The system and the institutions make the field where the delay is most serious. The situation in which Serbia finds itself, after the third failure of the presidential elections and due to the early elections after the parliament was disbanded, is paradigmatic. The only two legitimate state institutions that operate are the government and the Constitutional Court. The government even has the status of a resigning one, with the reduced authority, which should practically keep the state function peacefully until new parliament has been elected. The Constitutional Court, on the other side, works normally, without any limits and it presents a kind of an obstacle for any step the government could make out of the constitutional frame, by adopting some decree, for example.

          Thus, Serbia is a constitutionally incomplete state. A part of the reason for that should be searched for in the political pragmatism of the ruling nomenclature which, dealing with transition and democratisation, has often put out fires and did a lot of things with the short-term perspective. So-called Milošević’s Constitution is still in effect, brought in the beginning of 90’s, aimed to institutionalise the then political order. Rather anachronous, this Constitution has remained unchanged. Although one of the pre-election promises was that adopting a new, democratic constitution will be one of the first things new authorities would do, creation of this constitution started only after all the deadlines prescribed by the Constitutional Charter as a foundation of the state union with Montenegro had passed. Hence, the constitution is almost two years late. If a constitution is an institutional foundation of a state, than Serbia has not accomplished much and the reasons for the institutional division of the system can be found there. A serious question here could also be whether the new government has tried in the last three years to change the system inherited from the Milošević’s time or has it tried to gain control over it? The answer, which perhaps could be closest to the truth, is that it has tried both, aiming to strengthen the ruling position as much as possible.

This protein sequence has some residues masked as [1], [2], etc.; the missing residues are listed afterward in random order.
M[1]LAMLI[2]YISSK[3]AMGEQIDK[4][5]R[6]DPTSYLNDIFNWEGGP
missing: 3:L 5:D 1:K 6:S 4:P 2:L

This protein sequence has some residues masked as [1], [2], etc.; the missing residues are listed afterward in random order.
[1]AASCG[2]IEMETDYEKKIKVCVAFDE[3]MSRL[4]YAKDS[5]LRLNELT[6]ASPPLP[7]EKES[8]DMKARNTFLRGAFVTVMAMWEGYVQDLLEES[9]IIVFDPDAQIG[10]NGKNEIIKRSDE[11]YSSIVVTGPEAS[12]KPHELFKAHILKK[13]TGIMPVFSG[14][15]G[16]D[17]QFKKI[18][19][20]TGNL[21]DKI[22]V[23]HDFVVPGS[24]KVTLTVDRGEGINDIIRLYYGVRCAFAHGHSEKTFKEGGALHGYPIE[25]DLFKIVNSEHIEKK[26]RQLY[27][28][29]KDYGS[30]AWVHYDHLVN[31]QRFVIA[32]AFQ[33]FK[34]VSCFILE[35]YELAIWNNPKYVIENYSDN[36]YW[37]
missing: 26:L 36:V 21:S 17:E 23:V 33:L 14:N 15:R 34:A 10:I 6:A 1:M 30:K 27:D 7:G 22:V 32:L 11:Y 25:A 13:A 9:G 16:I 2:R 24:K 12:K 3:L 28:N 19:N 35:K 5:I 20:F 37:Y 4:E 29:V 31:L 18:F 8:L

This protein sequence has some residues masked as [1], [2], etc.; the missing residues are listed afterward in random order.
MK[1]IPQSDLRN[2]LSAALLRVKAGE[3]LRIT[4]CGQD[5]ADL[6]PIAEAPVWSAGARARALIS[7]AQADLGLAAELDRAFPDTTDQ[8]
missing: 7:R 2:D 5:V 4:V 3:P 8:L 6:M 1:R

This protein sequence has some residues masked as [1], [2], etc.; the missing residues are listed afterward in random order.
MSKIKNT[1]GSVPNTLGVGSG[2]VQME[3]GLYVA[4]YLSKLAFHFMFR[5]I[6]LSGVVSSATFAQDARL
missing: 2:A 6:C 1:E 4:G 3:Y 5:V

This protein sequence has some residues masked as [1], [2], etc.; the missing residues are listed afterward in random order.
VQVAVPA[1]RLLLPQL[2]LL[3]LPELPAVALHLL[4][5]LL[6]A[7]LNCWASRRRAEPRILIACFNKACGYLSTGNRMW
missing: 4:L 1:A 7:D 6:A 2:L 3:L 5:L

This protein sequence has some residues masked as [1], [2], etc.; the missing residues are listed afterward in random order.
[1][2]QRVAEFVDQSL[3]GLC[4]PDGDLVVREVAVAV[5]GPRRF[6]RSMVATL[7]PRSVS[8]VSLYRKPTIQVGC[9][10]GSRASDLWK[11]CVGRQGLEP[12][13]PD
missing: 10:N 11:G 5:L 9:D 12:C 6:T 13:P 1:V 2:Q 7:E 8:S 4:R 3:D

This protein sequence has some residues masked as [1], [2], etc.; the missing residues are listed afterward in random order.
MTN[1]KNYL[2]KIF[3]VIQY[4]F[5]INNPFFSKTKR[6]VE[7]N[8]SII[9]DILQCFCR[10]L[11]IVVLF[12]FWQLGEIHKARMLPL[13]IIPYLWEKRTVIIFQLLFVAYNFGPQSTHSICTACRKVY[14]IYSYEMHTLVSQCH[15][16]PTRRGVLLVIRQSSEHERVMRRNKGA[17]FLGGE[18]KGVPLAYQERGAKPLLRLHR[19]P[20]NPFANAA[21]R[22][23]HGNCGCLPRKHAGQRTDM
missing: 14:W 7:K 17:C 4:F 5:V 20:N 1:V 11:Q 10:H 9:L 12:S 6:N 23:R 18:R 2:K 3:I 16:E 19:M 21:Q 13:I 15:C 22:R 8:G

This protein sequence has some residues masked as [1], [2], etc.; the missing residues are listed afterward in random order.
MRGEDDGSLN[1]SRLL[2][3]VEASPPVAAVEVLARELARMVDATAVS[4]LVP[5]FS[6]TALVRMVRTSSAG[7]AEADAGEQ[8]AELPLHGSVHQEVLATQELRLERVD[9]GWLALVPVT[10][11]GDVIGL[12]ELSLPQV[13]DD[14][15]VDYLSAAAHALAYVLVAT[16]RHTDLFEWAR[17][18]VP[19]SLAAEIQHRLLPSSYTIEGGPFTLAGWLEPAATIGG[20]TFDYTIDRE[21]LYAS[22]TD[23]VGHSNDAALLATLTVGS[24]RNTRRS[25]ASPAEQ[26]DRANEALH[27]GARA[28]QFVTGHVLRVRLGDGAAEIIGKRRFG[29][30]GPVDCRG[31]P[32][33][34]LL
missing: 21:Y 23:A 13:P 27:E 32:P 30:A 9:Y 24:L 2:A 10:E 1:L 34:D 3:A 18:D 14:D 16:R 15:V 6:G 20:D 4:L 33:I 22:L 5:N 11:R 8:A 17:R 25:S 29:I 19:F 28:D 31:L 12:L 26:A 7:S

The requiem for DOS was playing when the early elections were scheduled. It seems certain that such a huge political group will never be formed in Serbia again. Though, if the numbers from the beginning and those at the end are compared, one can see that the first 18 subjects in DOS also gave basis for the new three parties. Labus’s Experts and Milovanović’s trade union transformed into the political parties, and the Initiative for Normal Serbia, led by Branko Pavlović, is a completely new party. 

          The start of the electoral race caused serious changing of positions in political scene. Even before that, it has been claimed that DOS could logically divide into several lines. Two, perhaps three. However, Serbian voters now have even a bigger choice. Democrats, as natural partners due to their programmes, are connected with the Democratic Centre of Dragoljub Mićunović and Civic Alliance of Serbia, led by Goran Svilanović. The founder of the Democratic Party Dragoljub Mićunović will be the first name on the election list. This is an important gain for him personally, which compensates not very glorious result in the third unsuccessful presidential elections. At the same time, this is the proof that, after Djindjić, Democrats do not have an authentic leader who could become the brand name of the party. Boris Tadić has become the first name on the list, but obviously after serious conflicts within the party. It is not clear yet whether this party will step out of the line of so-called leader’s parties or this can be considered as a phase after which a new face will take the leading position.